February 11, 2015

Closet Histories no. 4.3: The Stomacher

Today on Closet Histories we are going to focus on one individual item of 18th century dress, the stomacher.

The stomacher was a (most often) triangular shaped piece of fabric pinned to the front of the stays to fill in the front of an 18th century gown. These pieces could be made of the same fabric as the gown to match, of a contrasting color fabric, or even be nearly entirely metallic for more formal wear. Elaborately embellished and embroidered stomachers could be worn with several different gowns making them a versatile investment in a woman's wardrobe.

In addition to the fabric stomachers we will be admiring today, there were also stomachers made entirely of jewelry which would have been worn over (pinned or sewn onto) a fabric stomacher for even more "look how crazy wealthy I am!" sparkle. Stomachers could be embellished with embroidery, metal spangles (early sequins), fly fringe, pleated and puffed fabric and ribbon trim, or even intricately quilted.

The style of stomachers evolved with the styles of gowns, meaning that later when the zone front style gown came into fashion stomachers had to change shape and evolve too. Later in the century gowns began to extend to close in the center front more and more; these gowns didn't require a stomacher as those earlier in the century had. As the formal court francaise still required a stomacher, the item did not disappear entirely until the revolution in fashion (and France) at the very end of the 18th century.

Early 18th century mantua with metallic stomacher. 1708, MET.
The early (1708) mantua style gown above shows how an early 18th century stomacher would have been worn to fill in the front and neckline of a gown. A heavily embroidered and metallic stomacher could be worn with different gowns meaning the wearer did not have to invest in several stomachers for her wardrobe.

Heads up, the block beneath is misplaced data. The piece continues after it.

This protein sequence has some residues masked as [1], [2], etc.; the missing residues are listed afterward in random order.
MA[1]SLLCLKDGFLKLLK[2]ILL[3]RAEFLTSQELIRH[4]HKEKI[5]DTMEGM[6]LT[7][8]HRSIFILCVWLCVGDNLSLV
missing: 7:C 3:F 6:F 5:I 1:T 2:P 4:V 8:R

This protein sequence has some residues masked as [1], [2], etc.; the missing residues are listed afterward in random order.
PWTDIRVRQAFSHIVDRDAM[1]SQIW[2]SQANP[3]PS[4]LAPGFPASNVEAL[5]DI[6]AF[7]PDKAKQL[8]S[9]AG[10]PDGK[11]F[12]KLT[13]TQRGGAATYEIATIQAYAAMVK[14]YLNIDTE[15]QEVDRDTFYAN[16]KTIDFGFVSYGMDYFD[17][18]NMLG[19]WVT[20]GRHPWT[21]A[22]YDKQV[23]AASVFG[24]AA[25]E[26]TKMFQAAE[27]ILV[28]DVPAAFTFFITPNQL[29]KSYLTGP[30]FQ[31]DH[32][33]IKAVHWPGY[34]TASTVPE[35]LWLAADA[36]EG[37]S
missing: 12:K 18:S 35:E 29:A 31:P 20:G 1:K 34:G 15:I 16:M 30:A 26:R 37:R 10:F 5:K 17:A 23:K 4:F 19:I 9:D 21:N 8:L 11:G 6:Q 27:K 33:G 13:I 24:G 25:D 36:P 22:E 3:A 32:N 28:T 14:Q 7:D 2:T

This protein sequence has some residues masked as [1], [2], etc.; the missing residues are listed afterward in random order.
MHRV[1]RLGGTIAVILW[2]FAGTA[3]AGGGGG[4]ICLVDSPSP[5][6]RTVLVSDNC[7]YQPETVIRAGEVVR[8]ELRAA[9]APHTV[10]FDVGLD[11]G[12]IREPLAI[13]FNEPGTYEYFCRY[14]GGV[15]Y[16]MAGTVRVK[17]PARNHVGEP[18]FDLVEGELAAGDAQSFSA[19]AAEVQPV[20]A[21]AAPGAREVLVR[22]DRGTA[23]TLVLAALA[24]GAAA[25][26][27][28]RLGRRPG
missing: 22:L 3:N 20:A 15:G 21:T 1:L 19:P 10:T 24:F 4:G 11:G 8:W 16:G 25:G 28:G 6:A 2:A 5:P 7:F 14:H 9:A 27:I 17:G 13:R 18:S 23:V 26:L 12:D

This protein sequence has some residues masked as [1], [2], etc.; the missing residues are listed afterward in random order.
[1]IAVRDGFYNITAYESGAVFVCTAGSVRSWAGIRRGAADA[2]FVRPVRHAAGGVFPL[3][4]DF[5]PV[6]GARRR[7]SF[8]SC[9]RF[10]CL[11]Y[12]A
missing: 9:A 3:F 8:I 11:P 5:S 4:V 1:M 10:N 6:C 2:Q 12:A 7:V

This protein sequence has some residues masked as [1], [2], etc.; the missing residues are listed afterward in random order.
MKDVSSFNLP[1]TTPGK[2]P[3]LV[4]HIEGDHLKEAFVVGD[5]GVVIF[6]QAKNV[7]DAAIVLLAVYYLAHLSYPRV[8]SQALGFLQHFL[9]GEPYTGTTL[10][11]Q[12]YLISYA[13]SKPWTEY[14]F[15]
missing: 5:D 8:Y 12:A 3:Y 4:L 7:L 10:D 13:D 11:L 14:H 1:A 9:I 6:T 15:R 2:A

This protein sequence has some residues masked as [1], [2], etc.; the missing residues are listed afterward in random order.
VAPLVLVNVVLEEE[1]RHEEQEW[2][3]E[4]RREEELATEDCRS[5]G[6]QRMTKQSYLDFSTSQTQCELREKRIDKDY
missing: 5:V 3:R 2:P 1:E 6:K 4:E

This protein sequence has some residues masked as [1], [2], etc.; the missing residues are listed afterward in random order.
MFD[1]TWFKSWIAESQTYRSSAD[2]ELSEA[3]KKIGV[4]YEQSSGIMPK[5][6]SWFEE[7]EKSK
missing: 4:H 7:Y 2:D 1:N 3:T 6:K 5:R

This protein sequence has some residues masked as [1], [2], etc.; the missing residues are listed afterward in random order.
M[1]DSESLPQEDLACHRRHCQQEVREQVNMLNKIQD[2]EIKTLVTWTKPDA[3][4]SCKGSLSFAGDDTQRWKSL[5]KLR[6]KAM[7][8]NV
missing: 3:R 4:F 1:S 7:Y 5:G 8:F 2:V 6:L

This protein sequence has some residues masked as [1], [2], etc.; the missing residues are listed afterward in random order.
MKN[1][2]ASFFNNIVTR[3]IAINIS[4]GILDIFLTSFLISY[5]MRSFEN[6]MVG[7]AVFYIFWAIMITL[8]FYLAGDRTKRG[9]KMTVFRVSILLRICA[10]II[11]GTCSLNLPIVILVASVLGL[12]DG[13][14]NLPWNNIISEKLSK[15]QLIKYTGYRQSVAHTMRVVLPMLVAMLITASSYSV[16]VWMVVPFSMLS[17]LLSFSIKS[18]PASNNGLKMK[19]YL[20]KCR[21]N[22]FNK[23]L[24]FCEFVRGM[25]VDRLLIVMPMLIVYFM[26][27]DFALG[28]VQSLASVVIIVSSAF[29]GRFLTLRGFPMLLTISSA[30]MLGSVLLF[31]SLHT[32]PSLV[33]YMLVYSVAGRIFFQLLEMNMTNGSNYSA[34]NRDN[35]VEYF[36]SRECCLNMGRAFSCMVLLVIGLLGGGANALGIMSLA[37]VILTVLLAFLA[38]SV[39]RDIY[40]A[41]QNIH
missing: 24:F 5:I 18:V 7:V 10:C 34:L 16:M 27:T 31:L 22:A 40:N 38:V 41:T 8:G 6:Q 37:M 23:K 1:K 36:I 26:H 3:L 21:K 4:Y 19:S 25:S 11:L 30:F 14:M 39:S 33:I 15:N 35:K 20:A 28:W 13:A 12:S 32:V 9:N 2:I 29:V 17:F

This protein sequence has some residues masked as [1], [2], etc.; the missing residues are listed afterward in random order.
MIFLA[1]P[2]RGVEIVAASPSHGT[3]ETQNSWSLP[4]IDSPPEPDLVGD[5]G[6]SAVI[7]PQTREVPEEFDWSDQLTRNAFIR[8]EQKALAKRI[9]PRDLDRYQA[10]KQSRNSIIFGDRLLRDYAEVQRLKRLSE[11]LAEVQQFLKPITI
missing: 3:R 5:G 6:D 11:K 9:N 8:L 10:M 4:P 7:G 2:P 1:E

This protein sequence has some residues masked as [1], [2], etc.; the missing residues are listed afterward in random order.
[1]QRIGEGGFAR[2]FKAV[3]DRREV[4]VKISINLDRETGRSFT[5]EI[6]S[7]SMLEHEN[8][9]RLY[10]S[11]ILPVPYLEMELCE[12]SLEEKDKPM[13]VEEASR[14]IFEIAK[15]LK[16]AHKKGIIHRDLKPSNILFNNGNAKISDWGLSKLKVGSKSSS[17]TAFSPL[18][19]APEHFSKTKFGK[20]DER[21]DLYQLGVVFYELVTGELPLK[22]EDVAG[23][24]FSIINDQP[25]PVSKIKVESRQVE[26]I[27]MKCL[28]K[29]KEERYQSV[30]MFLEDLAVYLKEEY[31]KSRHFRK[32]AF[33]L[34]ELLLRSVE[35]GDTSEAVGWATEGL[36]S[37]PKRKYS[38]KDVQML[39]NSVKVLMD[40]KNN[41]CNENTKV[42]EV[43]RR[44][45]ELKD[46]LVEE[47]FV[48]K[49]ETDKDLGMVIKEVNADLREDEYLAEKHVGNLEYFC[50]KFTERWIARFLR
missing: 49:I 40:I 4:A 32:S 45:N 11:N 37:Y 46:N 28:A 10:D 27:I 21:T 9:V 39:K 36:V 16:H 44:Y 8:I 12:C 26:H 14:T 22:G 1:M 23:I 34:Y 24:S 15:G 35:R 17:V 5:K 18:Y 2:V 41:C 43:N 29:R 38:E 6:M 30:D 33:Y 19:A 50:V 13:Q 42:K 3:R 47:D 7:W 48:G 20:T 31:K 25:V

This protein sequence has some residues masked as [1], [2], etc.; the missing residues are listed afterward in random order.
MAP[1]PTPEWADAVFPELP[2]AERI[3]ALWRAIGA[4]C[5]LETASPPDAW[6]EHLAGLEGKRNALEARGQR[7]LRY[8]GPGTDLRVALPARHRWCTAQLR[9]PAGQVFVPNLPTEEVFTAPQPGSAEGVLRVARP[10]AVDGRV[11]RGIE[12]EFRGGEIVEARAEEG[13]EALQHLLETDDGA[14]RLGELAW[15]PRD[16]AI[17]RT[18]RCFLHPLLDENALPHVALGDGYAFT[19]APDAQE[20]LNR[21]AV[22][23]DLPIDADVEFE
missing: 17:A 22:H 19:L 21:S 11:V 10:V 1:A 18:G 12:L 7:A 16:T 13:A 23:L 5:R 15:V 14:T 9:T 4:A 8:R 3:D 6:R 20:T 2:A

The same stomacher as pictured with the gown above. 1720's, British, MET.
1700-1750, French, MET.
1730-1750, British, V&A. Quilted.
A common style for the early half of the century with false lacing across the front. 1720, British, MET.

1730-1750, British, V&A.
With this court gown, an entirely metallic stomacher is worn over a matching blue silk. The stomacher is very similar to the silver stomacher below. 1750, MET.
Photographed upside-down, triangle pointing upwards, I don't know why? 1740-1750, British, V&A. Silver bobbin lace.
1725-1775, British, LACMA. Gold metallic bullion embroidery.
1775, French or Italian, LACMA. Silk ribbon and fly fringe.
This gown from the 1760's shows how the stomacher had evolved from a versatile garment meant to match any gown, to a matching garment that continued the harmony of the gowns design. Stomachers like this with center front buttons could be either functional (the buttons and buttonholes actually worked) or non-functional (with the buttons sewn on just for decoration). 1760, MET.
Poor quality photo, the Manchester City Gallery's online collection search is currently down for renovation. 1770-1780, Manchester City Gallery.
1760-1780, British, MET.
1770, National Trust Collections.
1770-1780, Italian, MET.
Once you look at all of these stomachers in semi-chronological order like this, it is easy to see how the styles shifted around the middle of the century. The later stomachers are more likely to match a gown and are less metallic. These could just be day gown stomachers though, as sparkle still reigned the night through the second half of the century! Next time we will take a look at gowns from the second half of the 18th century!

All of the information for this post has been gathered from the textbook Survey of Historic Costume (5th edition) by Phyllis G. Tortora and Keith Eurbank, from the links above or my own knowledge. I want to share the resources I come across with all of you as much as possible. The portraits or extant artifacts used to illustrate today's post are credited to either the museum where they reside (whenever possible) or the source where I found them, and are linked via their fig. # underneath. Again I repeat my disclaimer that I am not a historian, and if you have corrections or additions for this post, please begin the discussion in comments as I would love to learn more!

1 comment:

  1. Your description of bejeweled stomachers made me smile ear-to-ear. That really was the case indeed and it would, natch, have usually been followed with at least one painting being commissioned of her ladyship sporting it for posterity (so that future generations could know that they were rolling in it, too :)).

    ♥ Jessica


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